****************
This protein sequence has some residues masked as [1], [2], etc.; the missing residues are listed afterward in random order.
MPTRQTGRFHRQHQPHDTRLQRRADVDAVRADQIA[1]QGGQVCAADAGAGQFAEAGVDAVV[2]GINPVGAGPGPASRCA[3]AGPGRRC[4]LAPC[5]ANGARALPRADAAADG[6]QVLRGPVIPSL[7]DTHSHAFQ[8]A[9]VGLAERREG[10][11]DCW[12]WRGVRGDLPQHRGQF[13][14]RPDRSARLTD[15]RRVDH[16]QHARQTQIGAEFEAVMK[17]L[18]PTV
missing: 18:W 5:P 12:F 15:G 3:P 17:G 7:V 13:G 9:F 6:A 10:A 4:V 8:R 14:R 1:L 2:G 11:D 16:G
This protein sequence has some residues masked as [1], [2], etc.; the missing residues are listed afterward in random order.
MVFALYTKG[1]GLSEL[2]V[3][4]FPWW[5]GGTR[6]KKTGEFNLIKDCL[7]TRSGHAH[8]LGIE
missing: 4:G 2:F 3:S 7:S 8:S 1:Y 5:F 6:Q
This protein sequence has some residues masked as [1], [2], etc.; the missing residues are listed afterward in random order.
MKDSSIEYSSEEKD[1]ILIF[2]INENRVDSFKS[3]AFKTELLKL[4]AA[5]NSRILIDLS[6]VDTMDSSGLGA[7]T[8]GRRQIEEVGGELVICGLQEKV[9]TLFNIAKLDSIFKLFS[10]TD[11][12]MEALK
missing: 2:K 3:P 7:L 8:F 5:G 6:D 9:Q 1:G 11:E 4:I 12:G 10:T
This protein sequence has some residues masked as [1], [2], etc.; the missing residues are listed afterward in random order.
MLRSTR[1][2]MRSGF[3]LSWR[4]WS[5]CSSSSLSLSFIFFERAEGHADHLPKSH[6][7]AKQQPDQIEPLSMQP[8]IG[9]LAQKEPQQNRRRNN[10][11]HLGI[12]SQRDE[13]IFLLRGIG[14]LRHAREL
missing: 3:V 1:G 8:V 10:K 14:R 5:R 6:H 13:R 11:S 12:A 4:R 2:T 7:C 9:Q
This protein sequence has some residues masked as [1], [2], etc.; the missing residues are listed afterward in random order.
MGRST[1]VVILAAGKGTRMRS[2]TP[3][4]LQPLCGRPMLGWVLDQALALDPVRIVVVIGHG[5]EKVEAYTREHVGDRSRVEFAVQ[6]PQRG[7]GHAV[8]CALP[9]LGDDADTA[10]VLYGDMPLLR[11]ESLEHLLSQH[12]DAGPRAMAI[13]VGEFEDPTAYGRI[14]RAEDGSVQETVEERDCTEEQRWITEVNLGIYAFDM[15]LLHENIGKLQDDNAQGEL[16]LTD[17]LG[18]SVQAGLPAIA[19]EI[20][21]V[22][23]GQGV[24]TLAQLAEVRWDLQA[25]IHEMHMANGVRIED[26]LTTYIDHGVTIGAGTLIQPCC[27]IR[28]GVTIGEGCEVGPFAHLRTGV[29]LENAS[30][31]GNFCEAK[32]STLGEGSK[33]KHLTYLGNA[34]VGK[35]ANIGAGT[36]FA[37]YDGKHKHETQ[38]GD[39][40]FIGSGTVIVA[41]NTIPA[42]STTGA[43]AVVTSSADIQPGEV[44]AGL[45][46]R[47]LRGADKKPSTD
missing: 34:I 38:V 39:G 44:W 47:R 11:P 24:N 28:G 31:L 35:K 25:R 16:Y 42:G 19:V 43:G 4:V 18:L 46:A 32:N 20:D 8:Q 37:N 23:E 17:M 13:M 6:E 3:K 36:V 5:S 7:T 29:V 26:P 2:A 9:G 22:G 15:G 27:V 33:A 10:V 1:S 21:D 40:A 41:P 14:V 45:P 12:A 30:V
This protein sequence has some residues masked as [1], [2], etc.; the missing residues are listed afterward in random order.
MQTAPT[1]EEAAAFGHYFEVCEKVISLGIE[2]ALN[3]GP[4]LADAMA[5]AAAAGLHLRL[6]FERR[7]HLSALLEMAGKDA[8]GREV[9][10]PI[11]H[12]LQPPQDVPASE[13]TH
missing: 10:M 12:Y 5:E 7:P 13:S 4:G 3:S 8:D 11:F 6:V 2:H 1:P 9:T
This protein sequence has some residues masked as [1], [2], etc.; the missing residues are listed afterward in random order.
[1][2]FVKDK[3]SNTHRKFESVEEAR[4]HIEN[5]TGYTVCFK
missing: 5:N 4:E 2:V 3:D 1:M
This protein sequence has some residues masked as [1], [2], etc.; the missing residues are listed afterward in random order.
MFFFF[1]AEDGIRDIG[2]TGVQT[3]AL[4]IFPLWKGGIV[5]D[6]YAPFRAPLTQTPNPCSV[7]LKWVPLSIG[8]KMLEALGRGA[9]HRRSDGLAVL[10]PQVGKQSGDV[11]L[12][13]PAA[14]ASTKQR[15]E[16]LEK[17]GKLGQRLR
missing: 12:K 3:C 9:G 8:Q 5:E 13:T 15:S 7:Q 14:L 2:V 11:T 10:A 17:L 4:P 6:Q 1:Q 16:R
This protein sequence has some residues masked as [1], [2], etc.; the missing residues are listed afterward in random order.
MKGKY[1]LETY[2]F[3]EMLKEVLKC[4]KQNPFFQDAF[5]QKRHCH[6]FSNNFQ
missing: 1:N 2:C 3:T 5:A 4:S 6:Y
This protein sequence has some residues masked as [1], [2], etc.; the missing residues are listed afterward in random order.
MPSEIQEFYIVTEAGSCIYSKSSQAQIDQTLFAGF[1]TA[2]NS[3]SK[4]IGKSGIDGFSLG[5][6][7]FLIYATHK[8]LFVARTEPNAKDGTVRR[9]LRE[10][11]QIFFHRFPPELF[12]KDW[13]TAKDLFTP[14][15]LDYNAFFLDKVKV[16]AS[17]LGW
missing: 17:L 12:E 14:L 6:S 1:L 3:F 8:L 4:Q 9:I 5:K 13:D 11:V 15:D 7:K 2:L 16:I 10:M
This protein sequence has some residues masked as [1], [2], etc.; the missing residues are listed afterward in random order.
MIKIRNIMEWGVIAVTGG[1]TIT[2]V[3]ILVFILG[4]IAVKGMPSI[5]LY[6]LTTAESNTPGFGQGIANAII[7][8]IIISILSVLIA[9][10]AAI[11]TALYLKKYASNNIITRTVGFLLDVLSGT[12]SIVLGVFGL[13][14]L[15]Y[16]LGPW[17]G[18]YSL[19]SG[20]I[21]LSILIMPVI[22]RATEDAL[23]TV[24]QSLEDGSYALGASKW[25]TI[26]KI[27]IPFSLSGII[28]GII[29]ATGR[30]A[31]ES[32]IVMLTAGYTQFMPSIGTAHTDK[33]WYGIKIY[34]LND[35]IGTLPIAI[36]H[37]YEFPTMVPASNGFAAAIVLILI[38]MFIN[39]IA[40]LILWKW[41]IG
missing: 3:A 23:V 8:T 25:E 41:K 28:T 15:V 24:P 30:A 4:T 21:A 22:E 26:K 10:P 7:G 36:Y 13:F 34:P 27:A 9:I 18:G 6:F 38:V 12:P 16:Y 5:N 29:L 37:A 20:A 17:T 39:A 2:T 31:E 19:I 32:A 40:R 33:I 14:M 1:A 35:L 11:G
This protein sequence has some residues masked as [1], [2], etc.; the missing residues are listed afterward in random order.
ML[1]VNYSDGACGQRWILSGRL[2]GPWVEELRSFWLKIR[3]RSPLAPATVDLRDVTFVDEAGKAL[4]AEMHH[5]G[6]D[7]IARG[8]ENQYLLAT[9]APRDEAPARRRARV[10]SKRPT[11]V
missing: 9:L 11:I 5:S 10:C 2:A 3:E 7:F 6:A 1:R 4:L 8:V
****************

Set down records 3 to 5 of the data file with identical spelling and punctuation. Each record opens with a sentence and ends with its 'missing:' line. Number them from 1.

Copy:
This protein sequence has some residues masked as [1], [2], etc.; the missing residues are listed afterward in random order.
MKDSSIEYSSEEKD[1]ILIF[2]INENRVDSFKS[3]AFKTELLKL[4]AA[5]NSRILIDLS[6]VDTMDSSGLGA[7]T[8]GRRQIEEVGGELVICGLQEKV[9]TLFNIAKLDSIFKLFS[10]TD[11][12]MEALK
missing: 2:K 3:P 7:L 8:F 5:G 6:D 9:Q 1:G 11:E 4:I 12:G 10:T
This protein sequence has some residues masked as [1], [2], etc.; the missing residues are listed afterward in random order.
MLRSTR[1][2]MRSGF[3]LSWR[4]WS[5]CSSSSLSLSFIFFERAEGHADHLPKSH[6][7]AKQQPDQIEPLSMQP[8]IG[9]LAQKEPQQNRRRNN[10][11]HLGI[12]SQRDE[13]IFLLRGIG[14]LRHAREL
missing: 3:V 1:G 8:V 10:K 14:R 5:R 6:H 13:R 11:S 12:A 4:R 2:T 7:C 9:Q
This protein sequence has some residues masked as [1], [2], etc.; the missing residues are listed afterward in random order.
MGRST[1]VVILAAGKGTRMRS[2]TP[3][4]LQPLCGRPMLGWVLDQALALDPVRIVVVIGHG[5]EKVEAYTREHVGDRSRVEFAVQ[6]PQRG[7]GHAV[8]CALP[9]LGDDADTA[10]VLYGDMPLLR[11]ESLEHLLSQH[12]DAGPRAMAI[13]VGEFEDPTAYGRI[14]RAEDGSVQETVEERDCTEEQRWITEVNLGIYAFDM[15]LLHENIGKLQDDNAQGEL[16]LTD[17]LG[18]SVQAGLPAIA[19]EI[20][21]V[22][23]GQGV[24]TLAQLAEVRWDLQA[25]IHEMHMANGVRIED[26]LTTYIDHGVTIGAGTLIQPCC[27]IR[28]GVTIGEGCEVGPFAHLRTGV[29]LENAS[30][31]GNFCEAK[32]STLGEGSK[33]KHLTYLGNA[34]VGK[35]ANIGAGT[36]FA[37]YDGKHKHETQ[38]GD[39][40]FIGSGTVIVA[41]NTIPA[42]STTGA[43]AVVTSSADIQPGEV[44]AGL[45][46]R[47]LRGADKKPSTD
missing: 34:I 38:V 39:G 44:W 47:R 11:P 24:N 28:G 31:L 35:K 25:R 16:Y 42:G 19:V 43:G 4:V 18:L 46:A 32:N 20:D 8:Q 37:N 23:E 17:M 13:M 6:E 3:K 36:V 5:S 7:T 29:V 26:P 2:A 9:G 22:G 15:G 27:V 33:A 10:V 1:S 21:D 40:A 41:P 14:V 45:P 12:A 30:V